• Some functions may make sewing more accessible – for example, I have an old back injury and it is so much more comfortable for me to sew using the button (no foot pedal!)

Modern machine – cons:

  • Computerized displays are more expensive to fix – often repairs on cheaper machines aren’t worth it, it makes more sense to just buy another one
  • Environmental aspects of buying new (packaging) & buying modern (planned obsolescence)

So what new machine would I recommend for beginners, if you don’t have a local shop or can’t get to one and want to shop online? This one! (and check out my post of easy sewing projects for beginners, to get a head start!).

It has amazing reviews, several people who I know and trust have used it for years and recommended it, and I have had great luck with Brother brand (they aren’t, and have never paid me! I just like their machines).

This is not the machine I have in the pictures up above! I have the Simplicity SB3129, which I bought from the dealer, the Amazon equivalent is the Brother Project Runway PC420PRW. I am very happy with it, but it is pricey for a beginner machine.

So, that is why I’m glad I ditched my older machine for a newer one. But, if/when I need or want a new machine? I’ll definitely consider a vintage one again, especially now that I am more experienced in trouble shooting machine errors and confident in my sewing ability!

What is your experience with vintage sewing machine vs new? Share in the comments!

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Thursday 9th of February 2023

I have a 1980 Bernina 930 identical to my Mom’s I learned to see on. Bought it with scholarship money as a freshman! But if I wasn’t already comfortable with it I’d have bought a new one and recommend new to others.


Thursday 26th of January 2023

The Kenmore you show here isn't one of the better models, if I am not mistaken it is made in Taiwan and that might be why you didn't love it. A good Kenmore from the 1970s that is made in Japan will sew circles around any affordably priced modern machine. I took my Kenmore 1050 (a small, portable model) to a sewing class and it was the only vintage machine there and it was the BEST machine there, able to sew over the thick seams of our project where the other modern, plastic machines choked. And yes, these machines not only zigzag, but also stretch stitches and can sew knits just fine.

Stephanie - Swoodson Says

Thursday 9th of February 2023

I'm not sure of its origin! I'd be curious to try an older machine now that I know what I'm doing but haven't run across any in good shape while thrifting. My modern plastic $400 machine has been trucking along for about 11 years now though, thankfully! I put it through a lot, haha.


Thursday 26th of January 2023

I have a New Home (Janome) vintage machine, it's a zigzag & will sew anything - including knits. Vintage machines are, also, faster. I've sewn on machines for about 60 years, including in factories, the reason I can't tolerate a slow machine. I bought a brand new Brother once, it seemed cheap, flimsy, puttered along, sounded clunky. I had it a few months & when we moved, I left it behind! I've had a serger/overlock machine for about 20 years and recently upgraded to a Singer Quantum 5 thread (serger, safteystitch, coverstitch) machine. With my new machine & vintage machine there's nothing I can't sew and have a professional looking outcome.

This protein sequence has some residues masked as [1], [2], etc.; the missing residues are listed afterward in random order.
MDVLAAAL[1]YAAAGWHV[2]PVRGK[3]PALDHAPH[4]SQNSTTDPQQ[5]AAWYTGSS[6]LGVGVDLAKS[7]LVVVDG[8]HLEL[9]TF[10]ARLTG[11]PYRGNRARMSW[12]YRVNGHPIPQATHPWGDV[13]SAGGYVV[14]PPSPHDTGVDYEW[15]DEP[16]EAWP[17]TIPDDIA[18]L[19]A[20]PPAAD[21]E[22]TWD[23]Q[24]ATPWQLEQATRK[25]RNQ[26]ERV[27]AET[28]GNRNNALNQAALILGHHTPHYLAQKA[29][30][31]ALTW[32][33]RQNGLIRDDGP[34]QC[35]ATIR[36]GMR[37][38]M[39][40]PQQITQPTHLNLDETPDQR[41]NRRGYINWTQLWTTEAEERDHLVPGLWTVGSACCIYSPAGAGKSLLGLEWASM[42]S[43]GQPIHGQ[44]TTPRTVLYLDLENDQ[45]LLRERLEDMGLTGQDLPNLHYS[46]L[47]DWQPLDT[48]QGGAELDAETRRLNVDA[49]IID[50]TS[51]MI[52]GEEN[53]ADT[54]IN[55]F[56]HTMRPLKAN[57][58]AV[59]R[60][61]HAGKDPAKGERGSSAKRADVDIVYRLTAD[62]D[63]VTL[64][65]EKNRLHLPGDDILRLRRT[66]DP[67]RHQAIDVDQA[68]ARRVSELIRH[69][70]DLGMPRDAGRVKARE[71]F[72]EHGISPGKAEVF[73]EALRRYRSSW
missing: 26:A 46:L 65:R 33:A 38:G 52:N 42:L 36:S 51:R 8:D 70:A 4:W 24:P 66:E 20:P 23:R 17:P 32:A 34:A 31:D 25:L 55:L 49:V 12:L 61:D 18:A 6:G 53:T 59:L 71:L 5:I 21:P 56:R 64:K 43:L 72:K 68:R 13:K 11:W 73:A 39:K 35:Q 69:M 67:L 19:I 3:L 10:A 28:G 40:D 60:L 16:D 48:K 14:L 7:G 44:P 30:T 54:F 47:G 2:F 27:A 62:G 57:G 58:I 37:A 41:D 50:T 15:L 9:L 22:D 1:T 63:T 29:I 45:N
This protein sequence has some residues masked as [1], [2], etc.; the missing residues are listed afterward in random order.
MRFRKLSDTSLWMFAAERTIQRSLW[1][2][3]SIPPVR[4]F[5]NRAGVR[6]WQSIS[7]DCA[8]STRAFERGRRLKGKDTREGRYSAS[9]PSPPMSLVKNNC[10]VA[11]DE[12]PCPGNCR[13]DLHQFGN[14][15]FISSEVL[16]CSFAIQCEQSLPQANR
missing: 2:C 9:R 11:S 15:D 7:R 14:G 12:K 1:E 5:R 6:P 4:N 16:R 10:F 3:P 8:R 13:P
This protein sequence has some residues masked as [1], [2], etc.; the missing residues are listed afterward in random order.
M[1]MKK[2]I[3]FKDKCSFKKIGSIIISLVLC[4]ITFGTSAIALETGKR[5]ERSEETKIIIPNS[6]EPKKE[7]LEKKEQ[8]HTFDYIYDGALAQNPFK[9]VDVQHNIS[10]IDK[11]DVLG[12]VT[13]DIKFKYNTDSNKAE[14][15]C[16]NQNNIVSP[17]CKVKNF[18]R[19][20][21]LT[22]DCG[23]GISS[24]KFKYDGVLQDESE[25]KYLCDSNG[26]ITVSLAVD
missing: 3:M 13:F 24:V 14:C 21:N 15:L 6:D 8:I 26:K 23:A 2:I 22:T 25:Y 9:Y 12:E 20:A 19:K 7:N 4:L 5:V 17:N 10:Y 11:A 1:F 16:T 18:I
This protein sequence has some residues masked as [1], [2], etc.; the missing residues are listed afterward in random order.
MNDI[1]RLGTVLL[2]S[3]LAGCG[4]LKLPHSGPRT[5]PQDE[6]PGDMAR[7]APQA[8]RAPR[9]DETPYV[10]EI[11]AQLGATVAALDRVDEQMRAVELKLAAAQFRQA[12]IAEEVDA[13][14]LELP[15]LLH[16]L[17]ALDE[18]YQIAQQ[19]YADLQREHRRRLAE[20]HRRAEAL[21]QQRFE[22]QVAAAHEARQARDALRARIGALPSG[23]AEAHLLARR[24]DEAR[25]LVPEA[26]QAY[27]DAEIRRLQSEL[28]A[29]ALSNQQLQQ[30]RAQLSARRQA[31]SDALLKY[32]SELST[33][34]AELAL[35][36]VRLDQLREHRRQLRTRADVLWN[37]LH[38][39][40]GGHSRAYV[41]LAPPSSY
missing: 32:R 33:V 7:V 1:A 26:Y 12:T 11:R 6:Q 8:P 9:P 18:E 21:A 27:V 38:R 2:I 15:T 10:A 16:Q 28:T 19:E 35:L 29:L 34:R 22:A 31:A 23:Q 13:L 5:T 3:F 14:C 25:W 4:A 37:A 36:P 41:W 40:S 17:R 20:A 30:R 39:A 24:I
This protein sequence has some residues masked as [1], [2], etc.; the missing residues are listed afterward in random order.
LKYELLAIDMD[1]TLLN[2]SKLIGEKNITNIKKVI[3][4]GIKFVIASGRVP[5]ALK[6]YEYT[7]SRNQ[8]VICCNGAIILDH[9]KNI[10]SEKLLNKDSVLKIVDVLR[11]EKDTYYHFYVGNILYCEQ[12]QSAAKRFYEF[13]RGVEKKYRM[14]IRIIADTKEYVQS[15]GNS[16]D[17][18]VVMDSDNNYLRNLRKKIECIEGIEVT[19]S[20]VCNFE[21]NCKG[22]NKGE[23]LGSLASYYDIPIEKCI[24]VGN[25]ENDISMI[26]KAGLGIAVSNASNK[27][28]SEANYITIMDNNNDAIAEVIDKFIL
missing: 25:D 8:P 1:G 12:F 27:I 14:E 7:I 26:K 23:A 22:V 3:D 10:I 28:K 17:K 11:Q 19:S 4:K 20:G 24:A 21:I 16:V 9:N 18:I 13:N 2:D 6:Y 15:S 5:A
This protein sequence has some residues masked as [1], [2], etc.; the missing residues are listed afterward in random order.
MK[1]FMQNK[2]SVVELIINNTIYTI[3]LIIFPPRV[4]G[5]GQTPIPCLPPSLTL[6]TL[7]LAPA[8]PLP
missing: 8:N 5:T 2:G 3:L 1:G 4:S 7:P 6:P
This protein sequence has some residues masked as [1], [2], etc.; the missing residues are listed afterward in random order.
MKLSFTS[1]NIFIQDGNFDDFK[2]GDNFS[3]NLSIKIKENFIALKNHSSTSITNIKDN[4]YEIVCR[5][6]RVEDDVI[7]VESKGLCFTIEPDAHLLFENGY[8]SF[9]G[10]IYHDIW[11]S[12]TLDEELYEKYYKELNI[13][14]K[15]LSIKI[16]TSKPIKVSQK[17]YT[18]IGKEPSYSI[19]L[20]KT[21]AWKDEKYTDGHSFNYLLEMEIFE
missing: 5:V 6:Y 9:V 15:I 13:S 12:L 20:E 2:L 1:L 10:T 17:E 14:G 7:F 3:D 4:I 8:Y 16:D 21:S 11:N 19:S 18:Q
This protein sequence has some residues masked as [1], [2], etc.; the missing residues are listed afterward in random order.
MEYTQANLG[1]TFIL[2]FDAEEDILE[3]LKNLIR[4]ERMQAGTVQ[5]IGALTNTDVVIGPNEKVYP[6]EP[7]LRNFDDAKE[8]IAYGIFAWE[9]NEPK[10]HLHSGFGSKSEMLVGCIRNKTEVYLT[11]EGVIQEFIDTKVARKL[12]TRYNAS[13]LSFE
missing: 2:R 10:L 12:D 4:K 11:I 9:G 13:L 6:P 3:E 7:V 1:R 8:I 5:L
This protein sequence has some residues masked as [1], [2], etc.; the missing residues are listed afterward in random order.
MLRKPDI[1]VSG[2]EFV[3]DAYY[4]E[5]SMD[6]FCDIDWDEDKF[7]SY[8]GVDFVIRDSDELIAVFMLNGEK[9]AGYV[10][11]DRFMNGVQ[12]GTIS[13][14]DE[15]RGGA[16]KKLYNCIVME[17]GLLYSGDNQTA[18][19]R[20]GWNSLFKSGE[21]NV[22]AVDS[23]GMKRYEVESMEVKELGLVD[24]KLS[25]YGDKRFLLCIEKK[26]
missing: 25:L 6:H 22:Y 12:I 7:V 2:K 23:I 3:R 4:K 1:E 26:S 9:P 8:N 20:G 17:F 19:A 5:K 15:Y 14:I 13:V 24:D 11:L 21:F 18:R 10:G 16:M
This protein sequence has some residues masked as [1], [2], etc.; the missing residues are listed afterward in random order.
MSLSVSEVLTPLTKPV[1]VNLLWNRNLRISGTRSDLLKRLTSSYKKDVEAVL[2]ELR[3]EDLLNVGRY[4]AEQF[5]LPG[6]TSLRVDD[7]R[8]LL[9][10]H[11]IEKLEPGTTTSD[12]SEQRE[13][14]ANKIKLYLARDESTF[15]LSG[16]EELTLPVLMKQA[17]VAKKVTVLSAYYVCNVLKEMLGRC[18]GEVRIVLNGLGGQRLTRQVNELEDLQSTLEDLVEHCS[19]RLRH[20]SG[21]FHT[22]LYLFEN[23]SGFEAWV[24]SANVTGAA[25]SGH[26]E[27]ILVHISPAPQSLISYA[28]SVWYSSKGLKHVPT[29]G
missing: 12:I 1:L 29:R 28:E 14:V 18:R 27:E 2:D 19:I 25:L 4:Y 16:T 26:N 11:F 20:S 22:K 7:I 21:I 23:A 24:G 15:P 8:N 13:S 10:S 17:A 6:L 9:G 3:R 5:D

Stephanie - Swoodson Says

Thursday 9th of February 2023

I'm glad you have a set-up you like! My $400 Brother has been handling everything I've thrown at it for about 11 years now knock on wood, I keep looking for a vintage one to try now that I know what I'm doing but no thrifting luck yet.


Tuesday 17th of January 2023

Since my mom worked for Sears, I grew up around Kenmores. I also sew professionally on industrial machines. That said, the best sewing machine is the machine that lets YOU sew the things YOU want to sew. Happy you found what works for you. I have new and vintage machines, and use each for the things they do best. No one machine is "the best, period." Functionality is the key. That said, if there was a fire and I could only save one machine, it would be my heavy metal Kenmore 158.1755 (although it is so tough it would probably survive a fire and a tornado.)

Stephanie - Swoodson Says

Thursday 9th of February 2023

What a diplomatic reply amidst all the others championing vintage haha :) that Kenmore sounds like a keeper!!


Tuesday 11th of October 2022

Your article was an interesting read. When I retired I was going to buy a fancy computerised sewing machine. The lady in the shop was sewing on a Vintage Bernina 730 Record and was gushing over its ability. I watched her sew and wow. It was so smooth, it purred and was purchased. Her daughter was trying to sell me a computerised new Bernina. I had a sew and play with the 730 Bernina Record and fell in love. My old machine at home was a now Vintage Husqvarna (the green one) Automatic. I love both these machines and they never miss a beat.

I feel sure the computerised machines are a treat, but not for me. Oh I had a Brother Overlocker, dreadful and traded up to a Pfaff Hobbylock. Now quite old, but also has never missed a beat!